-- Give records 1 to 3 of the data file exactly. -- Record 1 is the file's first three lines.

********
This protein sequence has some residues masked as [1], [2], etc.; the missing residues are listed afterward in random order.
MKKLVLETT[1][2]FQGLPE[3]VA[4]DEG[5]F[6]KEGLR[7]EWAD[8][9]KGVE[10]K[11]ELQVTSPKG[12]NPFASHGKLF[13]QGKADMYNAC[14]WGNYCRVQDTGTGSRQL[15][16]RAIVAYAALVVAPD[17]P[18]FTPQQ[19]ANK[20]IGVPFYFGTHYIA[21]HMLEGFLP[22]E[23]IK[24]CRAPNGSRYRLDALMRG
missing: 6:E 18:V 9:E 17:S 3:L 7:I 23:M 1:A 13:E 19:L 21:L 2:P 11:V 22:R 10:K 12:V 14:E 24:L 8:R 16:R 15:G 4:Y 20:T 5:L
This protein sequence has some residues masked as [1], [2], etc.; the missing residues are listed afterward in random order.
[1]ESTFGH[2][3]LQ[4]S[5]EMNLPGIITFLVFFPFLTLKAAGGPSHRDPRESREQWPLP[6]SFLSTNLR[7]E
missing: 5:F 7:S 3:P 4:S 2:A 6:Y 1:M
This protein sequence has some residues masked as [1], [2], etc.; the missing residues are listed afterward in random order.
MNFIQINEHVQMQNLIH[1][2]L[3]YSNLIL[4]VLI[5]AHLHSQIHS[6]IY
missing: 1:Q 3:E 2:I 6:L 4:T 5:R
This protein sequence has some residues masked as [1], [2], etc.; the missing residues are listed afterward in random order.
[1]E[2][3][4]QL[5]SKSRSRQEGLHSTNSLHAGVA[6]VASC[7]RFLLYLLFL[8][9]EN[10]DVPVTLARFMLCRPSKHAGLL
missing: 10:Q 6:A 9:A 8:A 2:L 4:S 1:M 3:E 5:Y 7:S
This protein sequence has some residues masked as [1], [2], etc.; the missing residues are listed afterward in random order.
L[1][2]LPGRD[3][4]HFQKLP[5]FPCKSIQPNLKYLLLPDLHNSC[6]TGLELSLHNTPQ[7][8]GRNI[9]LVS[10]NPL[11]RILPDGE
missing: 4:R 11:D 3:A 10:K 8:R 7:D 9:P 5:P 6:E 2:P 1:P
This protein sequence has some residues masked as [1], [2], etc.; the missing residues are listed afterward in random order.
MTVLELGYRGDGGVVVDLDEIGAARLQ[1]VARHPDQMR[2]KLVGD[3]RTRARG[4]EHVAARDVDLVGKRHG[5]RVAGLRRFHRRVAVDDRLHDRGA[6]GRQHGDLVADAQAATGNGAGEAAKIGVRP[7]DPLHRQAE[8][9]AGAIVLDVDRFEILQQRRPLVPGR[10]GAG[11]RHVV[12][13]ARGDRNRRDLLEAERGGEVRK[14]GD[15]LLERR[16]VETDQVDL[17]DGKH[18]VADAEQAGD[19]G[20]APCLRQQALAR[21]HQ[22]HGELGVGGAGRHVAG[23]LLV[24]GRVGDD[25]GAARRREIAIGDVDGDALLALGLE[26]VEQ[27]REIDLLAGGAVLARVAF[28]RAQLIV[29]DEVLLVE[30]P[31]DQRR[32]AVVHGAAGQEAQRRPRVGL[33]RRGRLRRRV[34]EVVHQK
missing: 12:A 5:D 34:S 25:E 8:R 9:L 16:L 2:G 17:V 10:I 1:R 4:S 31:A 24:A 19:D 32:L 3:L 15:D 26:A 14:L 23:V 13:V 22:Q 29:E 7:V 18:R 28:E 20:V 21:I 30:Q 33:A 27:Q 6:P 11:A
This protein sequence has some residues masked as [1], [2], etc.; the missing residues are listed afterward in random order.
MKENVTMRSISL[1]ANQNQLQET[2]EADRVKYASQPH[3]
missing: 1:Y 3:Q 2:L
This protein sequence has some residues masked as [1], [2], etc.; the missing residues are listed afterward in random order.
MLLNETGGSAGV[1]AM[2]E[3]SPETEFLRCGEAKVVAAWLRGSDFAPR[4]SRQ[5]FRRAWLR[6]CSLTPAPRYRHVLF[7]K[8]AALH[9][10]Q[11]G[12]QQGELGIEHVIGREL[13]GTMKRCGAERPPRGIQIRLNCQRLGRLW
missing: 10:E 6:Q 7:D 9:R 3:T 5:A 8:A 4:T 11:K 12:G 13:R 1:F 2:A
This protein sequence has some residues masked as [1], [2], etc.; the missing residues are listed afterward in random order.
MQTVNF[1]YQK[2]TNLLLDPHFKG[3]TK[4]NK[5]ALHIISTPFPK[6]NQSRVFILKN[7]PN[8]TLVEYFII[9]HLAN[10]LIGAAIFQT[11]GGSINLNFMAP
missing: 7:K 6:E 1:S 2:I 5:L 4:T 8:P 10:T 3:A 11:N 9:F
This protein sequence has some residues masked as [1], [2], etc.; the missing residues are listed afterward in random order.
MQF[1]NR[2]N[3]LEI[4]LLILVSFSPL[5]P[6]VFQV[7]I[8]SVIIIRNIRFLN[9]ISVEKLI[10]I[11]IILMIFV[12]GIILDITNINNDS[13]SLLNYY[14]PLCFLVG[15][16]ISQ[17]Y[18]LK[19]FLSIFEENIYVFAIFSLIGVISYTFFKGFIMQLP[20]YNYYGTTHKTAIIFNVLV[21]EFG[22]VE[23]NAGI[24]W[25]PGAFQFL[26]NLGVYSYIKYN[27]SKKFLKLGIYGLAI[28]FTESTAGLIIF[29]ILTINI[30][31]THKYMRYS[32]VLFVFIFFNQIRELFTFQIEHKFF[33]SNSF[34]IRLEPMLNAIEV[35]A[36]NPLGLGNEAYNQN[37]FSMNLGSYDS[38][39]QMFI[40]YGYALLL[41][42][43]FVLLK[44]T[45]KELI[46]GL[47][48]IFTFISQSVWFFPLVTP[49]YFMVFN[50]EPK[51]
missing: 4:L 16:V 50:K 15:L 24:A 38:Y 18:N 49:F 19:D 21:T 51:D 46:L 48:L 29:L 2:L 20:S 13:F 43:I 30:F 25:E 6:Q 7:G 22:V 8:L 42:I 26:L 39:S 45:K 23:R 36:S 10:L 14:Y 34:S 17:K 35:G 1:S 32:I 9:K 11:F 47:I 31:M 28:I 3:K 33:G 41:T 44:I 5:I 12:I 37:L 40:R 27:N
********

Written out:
This protein sequence has some residues masked as [1], [2], etc.; the missing residues are listed afterward in random order.
MKKLVLETT[1][2]FQGLPE[3]VA[4]DEG[5]F[6]KEGLR[7]EWAD[8][9]KGVE[10]K[11]ELQVTSPKG[12]NPFASHGKLF[13]QGKADMYNAC[14]WGNYCRVQDTGTGSRQL[15][16]RAIVAYAALVVAPD[17]P[18]FTPQQ[19]ANK[20]IGVPFYFGTHYIA[21]HMLEGFLP[22]E[23]IK[24]CRAPNGSRYRLDALMRG
missing: 6:E 18:V 9:E 17:S 3:L 7:I 23:M 1:A 13:E 19:L 21:L 2:P 11:V 22:R 10:K 12:V 14:E 24:L 8:R 16:R 15:G 4:Y 20:T 5:L
This protein sequence has some residues masked as [1], [2], etc.; the missing residues are listed afterward in random order.
[1]ESTFGH[2][3]LQ[4]S[5]EMNLPGIITFLVFFPFLTLKAAGGPSHRDPRESREQWPLP[6]SFLSTNLR[7]E
missing: 5:F 7:S 3:P 4:S 2:A 6:Y 1:M
This protein sequence has some residues masked as [1], [2], etc.; the missing residues are listed afterward in random order.
MNFIQINEHVQMQNLIH[1][2]L[3]YSNLIL[4]VLI[5]AHLHSQIHS[6]IY
missing: 1:Q 3:E 2:I 6:L 4:T 5:R